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New Foreign Policy Survey Finds Americans Anxious about Relations with Muslim World

A new survey focuses on the evolution of U.S. public opinion on foreign policy. The survey, called the Public Agenda Confidence in U.S. Foreign Policy Index, finds Americans anxious about U.S. relations with the Muslim world and puzzled about their nation's image in the international community.

According to the survey, the relationship between Islam and the West dominates the foreign policy issues that concern Americans the most: the war in Iraq, terrorism, the United States' image abroad.

The independent opinion research group, Public Agenda, designed the survey and plans to repeat and update it every six months. One of the founders of Public Agenda, public opinion guru (expert) Daniel Yankelovich, says contrary to conventional wisdom, Americans have always cared about their international image.

"Many polls have reported the growing concern about our engagement in Iraq. What I find particularly interesting in this study is to see that these concerns about Iraq are definitely set in the public mind in the larger context of worries about relations with other nations," Mr. Yankelovich says. "In particular, there is a deep concern (about) the growing hatred of the United States in Muslim countries and a general loss of trust in friendship in other countries."

The survey also found that Americans are often inconsistent in their responses about how to deal with those issues. Sixty-four percent of the respondents said the United States should put more emphasis on diplomatic and economic methods of countering terrorism than military efforts. Yet almost half of the participants said charges that the United States ignores the interests of other nations are not justified. And an overwhelming number, 83 percent, gave the United States high grades for humanitarian efforts.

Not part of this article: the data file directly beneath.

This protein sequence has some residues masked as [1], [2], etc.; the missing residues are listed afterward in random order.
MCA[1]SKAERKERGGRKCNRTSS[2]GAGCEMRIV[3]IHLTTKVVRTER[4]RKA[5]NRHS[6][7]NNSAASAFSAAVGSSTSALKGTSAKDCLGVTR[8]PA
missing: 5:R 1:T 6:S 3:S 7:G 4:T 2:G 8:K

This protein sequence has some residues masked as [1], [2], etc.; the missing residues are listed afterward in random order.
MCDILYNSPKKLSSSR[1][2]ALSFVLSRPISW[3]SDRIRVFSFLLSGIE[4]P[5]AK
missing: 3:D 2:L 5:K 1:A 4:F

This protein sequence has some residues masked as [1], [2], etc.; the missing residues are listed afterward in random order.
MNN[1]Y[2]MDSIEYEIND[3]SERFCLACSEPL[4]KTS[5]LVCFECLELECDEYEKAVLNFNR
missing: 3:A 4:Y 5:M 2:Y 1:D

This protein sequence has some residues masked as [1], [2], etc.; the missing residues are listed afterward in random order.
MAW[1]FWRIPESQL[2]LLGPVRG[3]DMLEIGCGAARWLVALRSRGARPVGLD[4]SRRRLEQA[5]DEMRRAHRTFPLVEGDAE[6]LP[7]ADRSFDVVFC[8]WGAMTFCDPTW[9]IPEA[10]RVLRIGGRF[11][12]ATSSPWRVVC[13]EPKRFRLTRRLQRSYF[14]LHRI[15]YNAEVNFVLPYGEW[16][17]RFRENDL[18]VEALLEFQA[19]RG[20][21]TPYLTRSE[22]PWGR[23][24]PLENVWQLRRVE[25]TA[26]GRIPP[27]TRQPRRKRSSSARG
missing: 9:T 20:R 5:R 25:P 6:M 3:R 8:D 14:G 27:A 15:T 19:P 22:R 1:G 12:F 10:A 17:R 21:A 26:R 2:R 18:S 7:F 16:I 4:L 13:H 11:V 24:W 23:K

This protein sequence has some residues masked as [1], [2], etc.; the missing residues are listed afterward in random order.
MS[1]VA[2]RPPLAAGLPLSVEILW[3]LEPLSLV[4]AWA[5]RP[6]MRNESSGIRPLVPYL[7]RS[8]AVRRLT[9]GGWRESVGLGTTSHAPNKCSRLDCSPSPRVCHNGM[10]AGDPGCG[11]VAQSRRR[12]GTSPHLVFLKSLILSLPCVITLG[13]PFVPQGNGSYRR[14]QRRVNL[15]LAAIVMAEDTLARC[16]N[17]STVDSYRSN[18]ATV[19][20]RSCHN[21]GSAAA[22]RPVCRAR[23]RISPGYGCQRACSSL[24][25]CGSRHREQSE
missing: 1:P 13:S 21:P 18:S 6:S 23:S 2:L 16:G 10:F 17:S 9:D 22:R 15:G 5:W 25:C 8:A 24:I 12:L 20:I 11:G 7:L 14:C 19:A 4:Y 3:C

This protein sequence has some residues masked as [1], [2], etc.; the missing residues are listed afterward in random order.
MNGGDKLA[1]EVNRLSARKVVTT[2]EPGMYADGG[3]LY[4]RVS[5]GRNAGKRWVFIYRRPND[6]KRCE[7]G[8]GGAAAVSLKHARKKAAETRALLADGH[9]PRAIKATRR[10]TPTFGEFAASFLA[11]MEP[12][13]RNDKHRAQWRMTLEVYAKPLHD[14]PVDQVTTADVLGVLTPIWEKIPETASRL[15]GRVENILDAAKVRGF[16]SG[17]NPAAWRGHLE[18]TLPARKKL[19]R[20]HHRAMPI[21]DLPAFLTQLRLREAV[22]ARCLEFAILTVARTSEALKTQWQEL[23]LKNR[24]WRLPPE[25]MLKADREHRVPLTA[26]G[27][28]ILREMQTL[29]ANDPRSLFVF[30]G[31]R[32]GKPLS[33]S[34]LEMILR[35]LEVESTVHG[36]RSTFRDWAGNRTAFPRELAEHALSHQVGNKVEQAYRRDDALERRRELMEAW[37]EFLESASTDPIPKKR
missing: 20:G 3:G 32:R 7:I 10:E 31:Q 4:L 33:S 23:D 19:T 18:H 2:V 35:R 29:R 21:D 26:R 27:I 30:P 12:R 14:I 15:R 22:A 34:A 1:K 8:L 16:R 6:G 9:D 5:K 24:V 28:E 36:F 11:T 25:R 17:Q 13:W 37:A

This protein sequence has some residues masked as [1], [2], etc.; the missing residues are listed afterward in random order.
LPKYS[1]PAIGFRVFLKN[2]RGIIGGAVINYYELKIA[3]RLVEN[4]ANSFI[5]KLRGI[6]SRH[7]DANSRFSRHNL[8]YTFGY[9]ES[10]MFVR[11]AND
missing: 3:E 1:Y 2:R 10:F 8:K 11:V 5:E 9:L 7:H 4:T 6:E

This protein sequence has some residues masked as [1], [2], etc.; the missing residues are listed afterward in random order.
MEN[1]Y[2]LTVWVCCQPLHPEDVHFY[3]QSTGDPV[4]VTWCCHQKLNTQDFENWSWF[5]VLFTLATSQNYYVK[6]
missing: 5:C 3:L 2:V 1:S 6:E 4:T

"There are some aspects that Americans are tremendously proud of, like aid to other countries in the wake of natural disasters. That stands out like a beacon," Mr. Yankelovich says.

Another big concern, the Confidence in US Foreign Policy Index finds, is immigration, with 41 percent of participants preferring tighter controls on foreign students. Another growing worry, Mr. Yankelovich says, is the outsourcing of jobs from the United States to other countries.

"There is a feeling of inevitability and fatalism that people have that if other countries are offering lower cost labor, then the jobs will simply go there and that the government does not have that much control over it," Mr. Yankelovich says. "If that becomes a political issue in the future, then that issue will have a lot of dynamism."

Former Secertary of the Navy Richard Danzig is a member of the board of Public Agenda. He says the on-going survey should be a boon to the public and to policy makers because, unlike other polls, it will track the evolution of public sentiment over time.

"There is no question that terrorists want to influence U.S. public opinion in directions of disengagement or divisiveness or disillusionment," Mr. Danzig says. "And there is no question, I think, that our government, leading policy makers always need to think when they consider initiatives about the degree to which the U.S. public will support them. The second thing is, I think, for policy makers, a big issue is how you explain to our public what seems to be an optimal course and how you bring it along in the direction you think is desirable."

The findings are based on telephone interviews and focus groups with about one-thousand adults. Sponsors say this first Foreign Policy Index will serve as the benchmark for future polls to measure changes in public opinion.